taking a break from the bustle of the playgroundHave you ever seen a child sitting quietly under a play structure who seems to be doing nothing? In fact, time spent doing nothing is just as important as all the time spent playing tag, building sand castles, and reading books. Resting, thinking, and just staring into space are important parts of a child's day. Like adults, children need time apart from hectic environments to reflect and regroup. Busy days and spaces can make children feel stressed and cause them to lose focus. If quiet spaces and activities (such as games and puzzles) are a part of your playspace, children will naturally seek these out to calm down or to participate in quiet play with a small group of peers.

Just as moving and playing are important to development, the opportunity to rest and reflect allows children to learn how to self-regulate their emotions and behavior. Quiet places allow children to reflect on their play experiences, solidifying the foundations for future learning. During moments of quiet children can focus on their thoughts and feelings at their own pace with minimal distractions. Children are naturally drawn to small, comforting spaces where they can be alone or with one or two others. Small spaces provide a sense of security. By having several small quiet areas tucked throughout your playspace children can have a quiet moment without needing to leave the playspace entirely. Children will re-join the play at their own pace after taking advantage of the quiet spaces.

Calming areas

nature's hide-away within a treeSometimes during play it is important to take a break, a breather so to speak. By including sheltered, cozy spaces for children in your playspace, you give them the chance to hide from the chaos of the playspace, plan their next activity, or take a rest. These spaces can be incorporated in a variety of ways throughout your playspace. Quiet places should let children feel hidden from view or create an opportunity to be alone with a friend or an adult (depending on age). Sometimes sounds can be muffled to further distance the child from the active and noisy play. You may want to include materials that encourage quiet play in these spaces. Provide books, as well as paper and pencils for planning new play ideas. Also, provide some different textured manipulatives to explore.

Quiet spaces in playspaces might be tunnels, caves, or the childhood classic, forts! In outdoor playspaces, tree houses and natural groves (between trees, rocks, and hills) are also places children find peace and solitude. Indoors, create places for quiet in distinct rooms or even corners with lots of pillows. Inside and out, children love playhouses and lofts where they find nooks and crannies just for them.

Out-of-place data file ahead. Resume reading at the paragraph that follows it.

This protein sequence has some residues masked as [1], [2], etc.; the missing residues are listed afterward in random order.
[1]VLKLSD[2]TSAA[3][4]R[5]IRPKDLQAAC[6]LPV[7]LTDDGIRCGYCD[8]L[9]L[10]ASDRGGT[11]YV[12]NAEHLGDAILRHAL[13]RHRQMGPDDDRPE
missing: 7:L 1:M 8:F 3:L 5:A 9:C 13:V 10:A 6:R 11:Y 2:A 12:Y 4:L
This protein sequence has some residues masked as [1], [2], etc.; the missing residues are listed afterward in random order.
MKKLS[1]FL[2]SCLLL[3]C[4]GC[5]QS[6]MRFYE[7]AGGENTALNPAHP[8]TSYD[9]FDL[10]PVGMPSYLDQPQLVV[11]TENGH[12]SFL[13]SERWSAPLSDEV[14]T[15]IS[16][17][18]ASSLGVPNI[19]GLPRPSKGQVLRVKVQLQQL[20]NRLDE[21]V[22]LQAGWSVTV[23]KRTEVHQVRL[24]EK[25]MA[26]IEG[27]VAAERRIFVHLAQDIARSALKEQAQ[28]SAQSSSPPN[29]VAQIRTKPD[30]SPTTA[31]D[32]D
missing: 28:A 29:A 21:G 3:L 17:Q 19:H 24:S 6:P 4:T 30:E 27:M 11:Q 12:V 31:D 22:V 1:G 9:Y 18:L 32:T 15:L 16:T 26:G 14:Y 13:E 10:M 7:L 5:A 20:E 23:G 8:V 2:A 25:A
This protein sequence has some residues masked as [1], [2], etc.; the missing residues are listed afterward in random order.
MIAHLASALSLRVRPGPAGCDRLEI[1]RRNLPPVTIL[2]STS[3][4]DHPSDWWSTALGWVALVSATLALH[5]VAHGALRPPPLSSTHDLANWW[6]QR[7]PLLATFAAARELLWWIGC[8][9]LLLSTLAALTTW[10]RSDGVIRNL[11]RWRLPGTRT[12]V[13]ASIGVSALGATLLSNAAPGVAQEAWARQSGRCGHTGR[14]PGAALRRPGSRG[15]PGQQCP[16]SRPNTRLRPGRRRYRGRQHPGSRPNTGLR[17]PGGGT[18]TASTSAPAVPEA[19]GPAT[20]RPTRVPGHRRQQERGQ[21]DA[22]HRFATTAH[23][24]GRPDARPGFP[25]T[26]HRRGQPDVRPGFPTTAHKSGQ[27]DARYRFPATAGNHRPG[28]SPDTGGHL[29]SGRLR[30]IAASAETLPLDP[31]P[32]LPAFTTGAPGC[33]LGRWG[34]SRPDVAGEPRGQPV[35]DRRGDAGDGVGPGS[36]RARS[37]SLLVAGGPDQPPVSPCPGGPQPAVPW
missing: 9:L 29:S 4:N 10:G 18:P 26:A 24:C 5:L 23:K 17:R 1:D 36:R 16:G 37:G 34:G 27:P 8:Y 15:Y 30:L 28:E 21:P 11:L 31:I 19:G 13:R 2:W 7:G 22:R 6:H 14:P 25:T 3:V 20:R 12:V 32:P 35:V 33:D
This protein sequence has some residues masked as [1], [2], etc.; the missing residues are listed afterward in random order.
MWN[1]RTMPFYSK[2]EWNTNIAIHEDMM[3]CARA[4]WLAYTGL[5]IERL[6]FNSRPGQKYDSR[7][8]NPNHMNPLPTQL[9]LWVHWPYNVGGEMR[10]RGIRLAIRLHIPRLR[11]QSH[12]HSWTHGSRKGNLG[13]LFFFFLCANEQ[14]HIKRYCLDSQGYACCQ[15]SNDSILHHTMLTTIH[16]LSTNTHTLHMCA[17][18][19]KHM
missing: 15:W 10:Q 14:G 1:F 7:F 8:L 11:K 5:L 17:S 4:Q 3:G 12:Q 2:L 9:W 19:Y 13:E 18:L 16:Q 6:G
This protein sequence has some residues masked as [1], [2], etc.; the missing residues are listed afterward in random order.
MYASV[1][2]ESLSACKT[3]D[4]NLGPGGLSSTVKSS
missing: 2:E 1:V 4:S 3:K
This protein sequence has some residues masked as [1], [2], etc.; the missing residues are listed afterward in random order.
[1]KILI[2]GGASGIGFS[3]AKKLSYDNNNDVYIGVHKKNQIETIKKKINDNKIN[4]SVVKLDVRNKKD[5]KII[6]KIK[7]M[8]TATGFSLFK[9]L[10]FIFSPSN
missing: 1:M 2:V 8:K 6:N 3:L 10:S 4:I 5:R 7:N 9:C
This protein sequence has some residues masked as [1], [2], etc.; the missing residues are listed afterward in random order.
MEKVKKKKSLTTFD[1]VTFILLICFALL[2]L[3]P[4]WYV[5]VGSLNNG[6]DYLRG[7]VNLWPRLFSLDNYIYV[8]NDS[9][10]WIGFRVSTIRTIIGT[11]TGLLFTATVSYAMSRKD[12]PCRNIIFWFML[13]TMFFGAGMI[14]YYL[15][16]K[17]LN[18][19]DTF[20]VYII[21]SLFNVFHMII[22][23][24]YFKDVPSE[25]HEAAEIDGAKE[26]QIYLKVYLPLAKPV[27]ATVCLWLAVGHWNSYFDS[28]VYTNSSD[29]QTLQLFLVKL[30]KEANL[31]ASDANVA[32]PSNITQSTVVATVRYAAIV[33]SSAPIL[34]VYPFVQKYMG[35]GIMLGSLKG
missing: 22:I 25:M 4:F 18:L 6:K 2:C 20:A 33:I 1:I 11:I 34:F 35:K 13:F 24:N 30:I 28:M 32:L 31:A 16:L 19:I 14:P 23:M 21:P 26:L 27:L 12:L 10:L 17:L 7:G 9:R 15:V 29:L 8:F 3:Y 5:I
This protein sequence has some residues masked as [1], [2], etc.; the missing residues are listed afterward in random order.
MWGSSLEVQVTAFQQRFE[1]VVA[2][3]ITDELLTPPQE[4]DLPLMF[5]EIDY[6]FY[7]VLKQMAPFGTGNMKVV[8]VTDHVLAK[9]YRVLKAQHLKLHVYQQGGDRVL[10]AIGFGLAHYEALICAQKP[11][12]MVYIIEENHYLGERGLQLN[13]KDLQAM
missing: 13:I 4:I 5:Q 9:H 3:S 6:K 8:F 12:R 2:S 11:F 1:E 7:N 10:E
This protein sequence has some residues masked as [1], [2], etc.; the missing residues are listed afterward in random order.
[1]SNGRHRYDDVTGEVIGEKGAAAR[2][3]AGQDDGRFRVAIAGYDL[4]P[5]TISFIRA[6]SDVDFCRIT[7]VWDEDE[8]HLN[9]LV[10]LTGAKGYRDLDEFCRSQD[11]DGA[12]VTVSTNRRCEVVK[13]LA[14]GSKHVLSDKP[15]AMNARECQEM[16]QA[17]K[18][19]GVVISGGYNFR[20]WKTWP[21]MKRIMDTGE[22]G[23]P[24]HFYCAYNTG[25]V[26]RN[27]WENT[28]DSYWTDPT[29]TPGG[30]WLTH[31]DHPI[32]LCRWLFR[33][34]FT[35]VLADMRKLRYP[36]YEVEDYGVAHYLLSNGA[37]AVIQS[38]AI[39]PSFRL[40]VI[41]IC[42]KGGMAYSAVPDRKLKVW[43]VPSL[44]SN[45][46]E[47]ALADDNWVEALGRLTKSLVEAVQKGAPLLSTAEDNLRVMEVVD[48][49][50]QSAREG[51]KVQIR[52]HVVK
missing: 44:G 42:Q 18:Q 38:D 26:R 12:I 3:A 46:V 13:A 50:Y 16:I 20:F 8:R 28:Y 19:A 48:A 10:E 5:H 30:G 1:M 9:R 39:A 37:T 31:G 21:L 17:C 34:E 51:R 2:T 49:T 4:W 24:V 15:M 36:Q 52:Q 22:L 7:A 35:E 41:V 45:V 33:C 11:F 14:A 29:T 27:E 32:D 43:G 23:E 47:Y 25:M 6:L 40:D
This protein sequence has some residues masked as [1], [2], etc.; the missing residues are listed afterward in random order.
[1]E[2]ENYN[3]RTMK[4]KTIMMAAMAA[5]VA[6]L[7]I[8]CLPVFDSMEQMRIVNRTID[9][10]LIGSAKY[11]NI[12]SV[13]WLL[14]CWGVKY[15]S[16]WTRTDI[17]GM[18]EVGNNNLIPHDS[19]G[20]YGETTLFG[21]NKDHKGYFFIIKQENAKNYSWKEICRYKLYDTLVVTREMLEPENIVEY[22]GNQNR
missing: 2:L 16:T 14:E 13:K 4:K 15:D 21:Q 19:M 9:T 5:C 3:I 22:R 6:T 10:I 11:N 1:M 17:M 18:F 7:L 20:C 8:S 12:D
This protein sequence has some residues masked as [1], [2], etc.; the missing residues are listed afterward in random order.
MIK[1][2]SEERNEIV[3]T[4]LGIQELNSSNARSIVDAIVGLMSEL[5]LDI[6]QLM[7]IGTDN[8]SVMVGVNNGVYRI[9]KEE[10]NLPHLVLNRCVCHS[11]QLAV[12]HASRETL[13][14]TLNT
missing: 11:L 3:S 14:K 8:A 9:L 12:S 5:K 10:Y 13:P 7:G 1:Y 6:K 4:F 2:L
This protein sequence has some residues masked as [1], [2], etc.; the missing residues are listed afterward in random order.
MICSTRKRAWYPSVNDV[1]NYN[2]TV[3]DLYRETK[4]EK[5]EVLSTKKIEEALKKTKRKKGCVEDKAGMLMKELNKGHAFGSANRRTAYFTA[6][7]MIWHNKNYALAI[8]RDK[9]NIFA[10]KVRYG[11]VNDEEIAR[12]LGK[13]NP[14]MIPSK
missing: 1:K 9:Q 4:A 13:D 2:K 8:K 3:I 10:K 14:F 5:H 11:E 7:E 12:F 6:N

Games and puzzles

Life-size board gameWhen children play with board games and puzzles, they are not only having fun and winding down from physical play, they are learning to solve problems, understand spatial relationships, coordinate movements, and negotiate with others. Children as young as three years old can sometimes play simple board games that use colors and symbols. But games are typically appropriate for children over the age of 5. At this point, their play tends to be more social and they are able to begin to understand the complexity of the many rules needed to be successful playing the game.

Be sure to have a variety of puzzles and games in your playspace that provide a wide range in difficulty level to meet the needs of children who will play in your playspace. Young children will enjoy puzzles with fewer pieces that are large and easy-to-grasp. Older children will enjoy puzzles that challenge their intellect, but that they are able to solve without assistance. Also, consider whether the puzzles are closed-ended or open-ended. Close-ended puzzles have one way to complete them and provide the child with the sense of success when they complete the puzzle. Open-ended puzzles have many ways that they can be completed and challenge the child to think creatively while solving the puzzle.

Helpful links:

KidsHealth (2006). Is your child too busy? https://kidshealth.org/en/parents/child-too-busy.html

Lee, Katherine. (2006). Why babies need downtime. Parenting. https://www.parenting.com/baby/why-babies-need-downtime-21332648

Perry, Dr. Bruce. (2006). The Importance of pleasure in play. Scholastic. http://teacher.scholastic.com/professional/bruceperry/pleasure.htm

(Photos courtesy of Free Play Networks and Snug and Outdoor)